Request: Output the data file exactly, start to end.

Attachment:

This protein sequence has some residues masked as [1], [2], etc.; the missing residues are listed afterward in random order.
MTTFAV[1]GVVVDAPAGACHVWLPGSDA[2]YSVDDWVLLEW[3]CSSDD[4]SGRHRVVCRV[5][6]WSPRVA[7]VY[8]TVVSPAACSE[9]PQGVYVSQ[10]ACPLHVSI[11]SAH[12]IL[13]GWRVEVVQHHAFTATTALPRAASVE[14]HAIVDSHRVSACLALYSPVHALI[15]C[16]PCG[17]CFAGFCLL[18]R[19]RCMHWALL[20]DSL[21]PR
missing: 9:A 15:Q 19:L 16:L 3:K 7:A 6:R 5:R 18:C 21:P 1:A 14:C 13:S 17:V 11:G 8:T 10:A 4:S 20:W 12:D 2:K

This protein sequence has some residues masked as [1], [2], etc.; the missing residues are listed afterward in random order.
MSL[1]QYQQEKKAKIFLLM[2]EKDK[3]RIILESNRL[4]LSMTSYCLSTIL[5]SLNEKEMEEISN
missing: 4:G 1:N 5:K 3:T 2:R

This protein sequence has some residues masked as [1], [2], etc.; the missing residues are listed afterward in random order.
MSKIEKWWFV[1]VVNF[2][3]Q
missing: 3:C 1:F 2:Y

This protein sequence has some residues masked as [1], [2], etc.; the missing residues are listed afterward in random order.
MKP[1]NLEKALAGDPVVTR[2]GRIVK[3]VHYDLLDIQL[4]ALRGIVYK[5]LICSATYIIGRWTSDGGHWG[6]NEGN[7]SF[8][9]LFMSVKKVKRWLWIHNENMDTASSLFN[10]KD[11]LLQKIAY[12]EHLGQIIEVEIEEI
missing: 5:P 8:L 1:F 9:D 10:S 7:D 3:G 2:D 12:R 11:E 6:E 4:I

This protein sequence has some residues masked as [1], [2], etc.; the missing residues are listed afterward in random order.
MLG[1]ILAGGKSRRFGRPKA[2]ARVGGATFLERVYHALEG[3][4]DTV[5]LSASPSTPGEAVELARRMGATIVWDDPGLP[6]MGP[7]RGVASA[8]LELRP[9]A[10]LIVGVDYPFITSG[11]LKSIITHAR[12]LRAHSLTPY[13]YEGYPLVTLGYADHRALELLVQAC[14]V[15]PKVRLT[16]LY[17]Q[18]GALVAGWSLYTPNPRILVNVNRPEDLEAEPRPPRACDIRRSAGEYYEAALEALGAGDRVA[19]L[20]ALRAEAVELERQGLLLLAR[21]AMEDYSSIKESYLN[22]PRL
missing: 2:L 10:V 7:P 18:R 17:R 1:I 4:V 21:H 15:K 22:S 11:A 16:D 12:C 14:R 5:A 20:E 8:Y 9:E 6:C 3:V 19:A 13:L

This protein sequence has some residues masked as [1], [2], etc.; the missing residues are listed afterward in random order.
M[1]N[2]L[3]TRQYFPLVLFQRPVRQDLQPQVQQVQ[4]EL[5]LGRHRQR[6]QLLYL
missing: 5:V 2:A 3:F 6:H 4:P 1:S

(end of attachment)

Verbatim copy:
This protein sequence has some residues masked as [1], [2], etc.; the missing residues are listed afterward in random order.
MTTFAV[1]GVVVDAPAGACHVWLPGSDA[2]YSVDDWVLLEW[3]CSSDD[4]SGRHRVVCRV[5][6]WSPRVA[7]VY[8]TVVSPAACSE[9]PQGVYVSQ[10]ACPLHVSI[11]SAH[12]IL[13]GWRVEVVQHHAFTATTALPRAASVE[14]HAIVDSHRVSACLALYSPVHALI[15]C[16]PCG[17]CFAGFCLL[18]R[19]RCMHWALL[20]DSL[21]PR
missing: 9:A 15:Q 19:L 16:L 3:K 7:A 6:R 5:R 18:C 21:P 1:A 14:C 13:S 17:V 11:G 8:T 10:A 4:S 20:W 12:D 2:K

This protein sequence has some residues masked as [1], [2], etc.; the missing residues are listed afterward in random order.
MSL[1]QYQQEKKAKIFLLM[2]EKDK[3]RIILESNRL[4]LSMTSYCLSTIL[5]SLNEKEMEEISN
missing: 4:G 1:N 5:K 3:T 2:R

This protein sequence has some residues masked as [1], [2], etc.; the missing residues are listed afterward in random order.
MSKIEKWWFV[1]VVNF[2][3]Q
missing: 3:C 1:F 2:Y

This protein sequence has some residues masked as [1], [2], etc.; the missing residues are listed afterward in random order.
MKP[1]NLEKALAGDPVVTR[2]GRIVK[3]VHYDLLDIQL[4]ALRGIVYK[5]LICSATYIIGRWTSDGGHWG[6]NEGN[7]SF[8][9]LFMSVKKVKRWLWIHNENMDTASSLFN[10]KD[11]LLQKIAY[12]EHLGQIIEVEIEEI
missing: 5:P 8:L 1:F 9:D 10:S 7:D 3:G 2:D 12:R 11:E 6:E 4:I

This protein sequence has some residues masked as [1], [2], etc.; the missing residues are listed afterward in random order.
MLG[1]ILAGGKSRRFGRPKA[2]ARVGGATFLERVYHALEG[3][4]DTV[5]LSASPSTPGEAVELARRMGATIVWDDPGLP[6]MGP[7]RGVASA[8]LELRP[9]A[10]LIVGVDYPFITSG[11]LKSIITHAR[12]LRAHSLTPY[13]YEGYPLVTLGYADHRALELLVQAC[14]V[15]PKVRLT[16]LY[17]Q[18]GALVAGWSLYTPNPRILVNVNRPEDLEAEPRPPRACDIRRSAGEYYEAALEALGAGDRVA[19]L[20]ALRAEAVELERQGLLLLAR[21]AMEDYSSIKESYLN[22]PRL
missing: 2:L 10:V 7:P 18:R 17:R 1:I 4:V 21:H 15:K 22:S 11:A 16:D 12:C 14:R 5:A 20:E 8:Y 9:E 6:C 3:V 19:A 13:L

This protein sequence has some residues masked as [1], [2], etc.; the missing residues are listed afterward in random order.
M[1]N[2]L[3]TRQYFPLVLFQRPVRQDLQPQVQQVQ[4]EL[5]LGRHRQR[6]QLLYL
missing: 5:V 2:A 3:F 6:H 4:P 1:S